Sometimes the contract can wait. When it’s not the technical integration but the commercials/legal, don’t let client legal be a blocking factor. You can start integration without final paper. It’s not the best practice but I’ve actually gotten major banks live in prod with an integrated product before all the final contractual and redlines were sorted out. Which means it can be done!
Design, Dogfood and iterate your Integration Experience
Clean API design. This means following and not breaking (without good reason) standard patterns like Restful API and well formed JSON. Be consistent. Try to make your APIs, data types and validation standards feel like they came from the same author and engineering philosophy. Conway’s law will creep up on you, but try not to make understanding your own organizational structure and history not your customer’s problem.
Developer Friendly Sandboxes. Inline your sandbox with your developer documentation. Allow developers to test and learn api behaviour within the online docs themselves. Provide samples across multiple common languages/frameworks. Try to deploy all your products to shared sandboxes to better enable developers to test and experiment with creative solutions, potentially composed of multiple products/apis.
Dogfood and iterate on your integration patterns. Build a mock customer app and integrate your service to it. Document your experience doing that. I’ve gone so far as to hire a third party shop to attempt to integrate an early version of your product, only using your first draft documentation. You will learn a LOT from that experience.
Use generative AI. It’s actually pretty easy to train/embed an LLM on your product and integration documentation. Use that to help you more quickly spin up integration collateral, even highly customised for specific customers and usecases. Use that as an internal tool/refference, or just expose that LLM directly to customers as part of your toolset. GenAI can also be quite useful for generating synthetic test data. If done well, synthetic data helps to solve for privacy, security and compliance problems of how to test against realistic production data – without actually using real data.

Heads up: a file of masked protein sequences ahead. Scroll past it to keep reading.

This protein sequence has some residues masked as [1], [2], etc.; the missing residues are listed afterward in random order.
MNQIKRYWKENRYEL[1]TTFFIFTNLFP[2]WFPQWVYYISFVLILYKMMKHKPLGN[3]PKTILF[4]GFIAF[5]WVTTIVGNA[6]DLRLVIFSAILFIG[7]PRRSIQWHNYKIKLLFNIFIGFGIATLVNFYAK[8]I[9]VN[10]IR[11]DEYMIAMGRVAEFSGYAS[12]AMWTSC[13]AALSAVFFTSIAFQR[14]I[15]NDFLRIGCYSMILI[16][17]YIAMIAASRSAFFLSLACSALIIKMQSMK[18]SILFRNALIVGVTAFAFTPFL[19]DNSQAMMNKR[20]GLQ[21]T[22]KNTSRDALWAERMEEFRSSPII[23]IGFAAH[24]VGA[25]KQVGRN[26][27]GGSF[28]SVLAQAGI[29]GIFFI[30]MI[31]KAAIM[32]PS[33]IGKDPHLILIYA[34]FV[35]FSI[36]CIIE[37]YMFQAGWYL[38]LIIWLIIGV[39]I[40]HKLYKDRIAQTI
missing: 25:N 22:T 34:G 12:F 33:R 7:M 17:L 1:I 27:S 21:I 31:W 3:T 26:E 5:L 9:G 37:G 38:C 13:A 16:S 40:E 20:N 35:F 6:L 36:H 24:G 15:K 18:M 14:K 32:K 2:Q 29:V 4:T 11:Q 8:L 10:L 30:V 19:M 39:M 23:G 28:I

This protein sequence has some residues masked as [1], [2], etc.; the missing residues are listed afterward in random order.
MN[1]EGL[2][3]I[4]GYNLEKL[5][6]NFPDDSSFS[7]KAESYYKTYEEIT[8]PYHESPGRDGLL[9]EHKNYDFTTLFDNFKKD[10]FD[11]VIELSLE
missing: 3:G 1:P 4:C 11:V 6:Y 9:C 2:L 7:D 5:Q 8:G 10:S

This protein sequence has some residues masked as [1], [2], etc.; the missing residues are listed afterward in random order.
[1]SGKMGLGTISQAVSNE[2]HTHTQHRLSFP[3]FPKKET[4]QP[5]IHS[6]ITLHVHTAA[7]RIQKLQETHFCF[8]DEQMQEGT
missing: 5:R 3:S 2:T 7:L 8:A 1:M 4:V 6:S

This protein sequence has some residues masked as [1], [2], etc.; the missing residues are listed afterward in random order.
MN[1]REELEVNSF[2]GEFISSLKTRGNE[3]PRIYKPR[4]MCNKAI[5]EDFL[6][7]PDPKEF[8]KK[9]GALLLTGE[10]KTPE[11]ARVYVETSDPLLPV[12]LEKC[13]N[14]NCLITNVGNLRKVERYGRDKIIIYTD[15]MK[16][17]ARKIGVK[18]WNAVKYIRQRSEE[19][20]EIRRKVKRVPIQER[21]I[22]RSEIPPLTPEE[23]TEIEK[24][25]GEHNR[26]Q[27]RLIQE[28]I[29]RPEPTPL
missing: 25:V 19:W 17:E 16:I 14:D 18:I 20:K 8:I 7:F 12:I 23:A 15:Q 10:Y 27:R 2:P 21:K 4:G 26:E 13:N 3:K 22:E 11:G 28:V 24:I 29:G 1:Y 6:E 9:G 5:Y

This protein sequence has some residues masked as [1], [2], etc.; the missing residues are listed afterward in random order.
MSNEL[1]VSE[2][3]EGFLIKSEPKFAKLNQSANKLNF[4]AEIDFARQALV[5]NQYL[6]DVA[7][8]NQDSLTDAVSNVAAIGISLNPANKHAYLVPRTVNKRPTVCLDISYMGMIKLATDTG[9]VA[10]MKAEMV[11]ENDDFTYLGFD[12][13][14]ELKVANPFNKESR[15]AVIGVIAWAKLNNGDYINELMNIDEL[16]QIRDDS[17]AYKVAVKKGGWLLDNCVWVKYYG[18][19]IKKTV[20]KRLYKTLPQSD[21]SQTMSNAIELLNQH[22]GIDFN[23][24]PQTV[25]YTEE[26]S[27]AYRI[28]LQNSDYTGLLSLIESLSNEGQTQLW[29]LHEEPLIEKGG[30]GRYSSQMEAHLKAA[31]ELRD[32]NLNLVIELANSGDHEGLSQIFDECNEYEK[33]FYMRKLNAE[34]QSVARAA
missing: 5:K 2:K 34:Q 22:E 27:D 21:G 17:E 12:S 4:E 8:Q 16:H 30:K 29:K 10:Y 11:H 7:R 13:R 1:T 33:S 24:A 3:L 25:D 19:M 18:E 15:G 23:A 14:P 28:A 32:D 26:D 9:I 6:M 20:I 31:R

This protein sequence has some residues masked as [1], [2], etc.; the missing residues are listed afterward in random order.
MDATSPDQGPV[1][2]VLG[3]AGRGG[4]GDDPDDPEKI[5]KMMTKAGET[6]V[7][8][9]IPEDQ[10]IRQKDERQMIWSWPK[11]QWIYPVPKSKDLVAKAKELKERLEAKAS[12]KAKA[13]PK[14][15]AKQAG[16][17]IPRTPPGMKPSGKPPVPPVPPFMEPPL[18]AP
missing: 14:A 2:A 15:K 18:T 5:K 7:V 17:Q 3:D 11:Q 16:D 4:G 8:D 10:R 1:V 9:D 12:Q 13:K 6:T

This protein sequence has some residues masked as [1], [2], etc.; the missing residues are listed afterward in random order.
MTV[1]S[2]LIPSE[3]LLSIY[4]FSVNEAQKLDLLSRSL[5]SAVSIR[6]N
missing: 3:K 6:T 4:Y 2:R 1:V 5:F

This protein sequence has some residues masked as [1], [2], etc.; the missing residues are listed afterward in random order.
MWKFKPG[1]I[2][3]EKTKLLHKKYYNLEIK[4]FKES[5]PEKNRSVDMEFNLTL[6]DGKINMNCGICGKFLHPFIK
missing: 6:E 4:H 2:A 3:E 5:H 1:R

Keep as much server-side as you can. Generally, the fewer the lines of code, data or logic the client has to own the better. Lower surface area means, less to build, less that can break, is easier to secure, version control and maintain later. For SDKs in particular, what’s the bare minimum of static code that needs to live client side or as native-ap code vs code can be loaded dynamically at runtime? You can update and improve your server side code continuously, with a big enterprise client, you might be lucky to get them to come back and upgrade your integration more than annually.
Do the customer’s UX research for them. I’ve mocked up a big banks mobile app and UX tested and optimised the user experience with 3rd party research reports to back it up. Double bonus here, saves your customers time, and mitigates risk of big banks over-complicating or just mucking-up the end-user UX (which you just know they are wont to do)
Pave the elephant paths. For better or worse, your first integrations tend to be all hands on deck affairs. Engineering, product tend to be deeply involved. Bugs are found, key assumptions have to be corrected, gaps in documentation needs to be sorted out, new onboarding processes invented as you go. But your goal should be to make each new customer smoother than the last. Hopefully after just a few, you are handing over a repeatable playbook over to dedicated (and more scalable) support teams. Make your integration machine continuously better, faster and lighter with each new customer. Track KPIs on integration speed and resources consumed to know if you are making progress.
What’s your take?
Do you love these suggestions, hate them, have even better ideas I’ve failed to mention? Leave a comment and let me know.